Please use this identifier to cite or link to this item: http://hdl.handle.net/10773/6364
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dc.contributor.authorAlves, Céliapt
dc.contributor.authorVicente, Anapt
dc.contributor.authorNunes, Teresapt
dc.contributor.authorGonçalves, Cátiapt
dc.contributor.authorFernandes, Ana Patríciapt
dc.contributor.authorMirante, Fátimapt
dc.contributor.authorTarelho, Luíspt
dc.contributor.authorCampa, Ana M. Sánchezpt
dc.contributor.authorQuerol, Xavierpt
dc.contributor.authorCaseiro, Alexandrept
dc.contributor.authorMonteiro, Cristinapt
dc.contributor.authorEvtyugina, Margaritapt
dc.contributor.authorPio, Casimiropt
dc.date.accessioned2012-02-14T16:11:34Z-
dc.date.issued2011-01-
dc.identifier.issn1352-2310pt
dc.identifier.urihttp://hdl.handle.net/10773/6364-
dc.description.abstractIn summer 2009, emissions of trace gases and aerosols from several wildfires occurring in Portugal were sampled. A portable high-volume sampler was used to collect sequentially, on quartz fibre filters, coarse (PM2.5–10) and fine (PM2.5) smoke particles. Tedlar air sampling bags have been used for complementary chemical characterisation of the gaseous phase. The carbonaceous content (elemental and organic carbon, EC/OC) of particulate matter was analysed by a thermal-optical transmission technique. The levels of almost 50 elements were quantified by inductively coupled plasma-mass spectrometry. The water-soluble ions were obtained by ion chromatography. Emission factors of species that are favoured by the smouldering phase (e.g. CO) were above the values reported in the literature for biomass burning in other ecosystems. The CO emission factors were 231 ± 117 g kg−1 biomass (dry basis) burned. Emissions of compounds that are promoted in fresh plumes and during the flaming phase, such as CO2, were generally lower than those proposed for savannah and tropical forest fires. The CO2 emission factors ranged from about 1000 to 1700 g kg−1. Total hydrocarbons, PM2.5, PM10 and OC presented variable emissions, but in general substantially higher than values reported for wildfires in African and Amazonian biomes. The emission factors obtained in Portugal were as follows (in g kg−1 biomass, dry basis): 6–350 for total hydrocarbons, 0.5–42 for PM2.5, 1–60 for PM10, and 0.2–42 for OC (in PM10). The organic carbon-to-elemental carbon ratios measured in the present study largely exceeded those obtained by other researchers. The aerosol mass was dominated by organic matter (OC/PM2.5 = 50 ± 18%, OC/PM2.5–10 = 36 ± 18%). The metal elements represented, on average, 1.23 and 0.91%, while the measured water-soluble ions accounted for 2.6 and 2.1% of the PM2.5 and PM2.5–10 mass, respectively. Carbonates accounted for 0.15–3.1% (average = 0.83%) of PM2.5–10. The dominant elements were B, Ti, Mn, Cu, Zn, Zr and Ba.pt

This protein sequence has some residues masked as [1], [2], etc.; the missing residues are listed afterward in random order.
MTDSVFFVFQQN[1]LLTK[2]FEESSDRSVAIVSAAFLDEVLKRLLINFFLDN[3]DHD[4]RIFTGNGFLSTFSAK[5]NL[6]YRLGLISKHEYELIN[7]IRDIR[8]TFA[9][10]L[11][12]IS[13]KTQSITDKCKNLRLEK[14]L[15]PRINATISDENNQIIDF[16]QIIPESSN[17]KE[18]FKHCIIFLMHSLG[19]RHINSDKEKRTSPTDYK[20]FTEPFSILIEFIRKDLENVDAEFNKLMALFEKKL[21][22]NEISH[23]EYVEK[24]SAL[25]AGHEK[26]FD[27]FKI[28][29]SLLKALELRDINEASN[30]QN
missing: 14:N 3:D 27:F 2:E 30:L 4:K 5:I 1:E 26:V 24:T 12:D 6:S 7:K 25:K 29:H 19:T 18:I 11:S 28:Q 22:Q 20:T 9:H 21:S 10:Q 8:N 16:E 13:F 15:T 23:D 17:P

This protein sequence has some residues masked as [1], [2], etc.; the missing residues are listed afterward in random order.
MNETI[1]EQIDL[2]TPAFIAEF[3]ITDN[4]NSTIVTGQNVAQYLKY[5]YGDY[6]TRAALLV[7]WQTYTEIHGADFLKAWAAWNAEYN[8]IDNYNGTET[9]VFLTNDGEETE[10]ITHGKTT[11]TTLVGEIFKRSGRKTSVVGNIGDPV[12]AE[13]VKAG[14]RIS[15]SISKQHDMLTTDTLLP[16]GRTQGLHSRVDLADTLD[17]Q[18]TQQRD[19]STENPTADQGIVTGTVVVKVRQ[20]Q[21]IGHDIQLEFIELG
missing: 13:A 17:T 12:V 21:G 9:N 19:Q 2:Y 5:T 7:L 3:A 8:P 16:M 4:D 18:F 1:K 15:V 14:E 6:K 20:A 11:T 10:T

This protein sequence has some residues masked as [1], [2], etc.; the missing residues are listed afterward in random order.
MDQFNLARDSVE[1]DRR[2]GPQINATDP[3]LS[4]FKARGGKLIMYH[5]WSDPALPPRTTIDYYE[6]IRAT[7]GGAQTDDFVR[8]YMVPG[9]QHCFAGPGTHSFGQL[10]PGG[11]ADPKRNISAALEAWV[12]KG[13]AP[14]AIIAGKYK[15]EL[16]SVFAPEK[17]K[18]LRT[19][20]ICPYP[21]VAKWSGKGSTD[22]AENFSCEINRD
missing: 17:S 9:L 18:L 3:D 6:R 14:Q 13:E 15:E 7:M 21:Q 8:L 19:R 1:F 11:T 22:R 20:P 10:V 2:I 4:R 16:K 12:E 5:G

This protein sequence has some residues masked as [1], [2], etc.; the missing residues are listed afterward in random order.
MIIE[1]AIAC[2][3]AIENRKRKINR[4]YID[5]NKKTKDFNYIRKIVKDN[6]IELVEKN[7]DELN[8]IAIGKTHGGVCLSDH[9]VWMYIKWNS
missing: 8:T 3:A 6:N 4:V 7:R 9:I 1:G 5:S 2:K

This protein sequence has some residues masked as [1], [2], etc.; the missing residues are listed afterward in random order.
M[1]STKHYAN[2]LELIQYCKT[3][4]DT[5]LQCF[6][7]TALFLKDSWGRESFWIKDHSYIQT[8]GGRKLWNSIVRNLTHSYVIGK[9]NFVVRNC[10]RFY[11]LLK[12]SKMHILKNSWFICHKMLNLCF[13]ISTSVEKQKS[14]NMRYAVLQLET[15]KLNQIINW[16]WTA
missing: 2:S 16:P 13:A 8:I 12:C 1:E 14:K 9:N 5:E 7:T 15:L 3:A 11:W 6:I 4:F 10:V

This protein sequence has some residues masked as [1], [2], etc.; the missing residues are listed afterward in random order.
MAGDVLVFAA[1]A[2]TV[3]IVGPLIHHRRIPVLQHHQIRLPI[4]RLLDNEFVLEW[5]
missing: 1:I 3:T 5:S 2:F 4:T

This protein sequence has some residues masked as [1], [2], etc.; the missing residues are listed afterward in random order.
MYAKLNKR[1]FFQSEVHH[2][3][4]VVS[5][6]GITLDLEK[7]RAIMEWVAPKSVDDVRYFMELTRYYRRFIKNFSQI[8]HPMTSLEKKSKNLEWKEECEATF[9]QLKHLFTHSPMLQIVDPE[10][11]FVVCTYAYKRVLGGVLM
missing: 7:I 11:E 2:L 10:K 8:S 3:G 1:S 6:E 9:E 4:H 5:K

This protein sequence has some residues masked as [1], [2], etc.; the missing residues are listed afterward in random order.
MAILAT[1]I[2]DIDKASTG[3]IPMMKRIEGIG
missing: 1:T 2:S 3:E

dc.language.isoengpt
dc.publisherElsevierpt
dc.relationFCT - PTDC/AMB/65706/2006pt
dc.rightsrestrictedAccesspor
dc.subjectWildfirespt
dc.subjectTrace gasespt
dc.subjectCarbonaceous particlespt
dc.subjectEmission factorspt
dc.subjectWater-soluble ionspt
dc.subjectMetalspt
dc.titleSummer 2009 wildfires in Portugal: Emission of trace gases and aerosol compositionpt
dc.typearticlept
dc.peerreviewedyespt
ua.distributioninternationalpt
degois.publication.firstPage641pt
degois.publication.issuenº 3pt
degois.publication.lastPage649pt
degois.publication.titleAtmospheric Environmentpt
degois.publication.volumeVol. 45pt
dc.date.embargo10000-01-01-
dc.identifier.doi10.1016/j.atmosenv.2010.10.031*
Appears in Collections:CESAM - Artigos
DAO - Artigos

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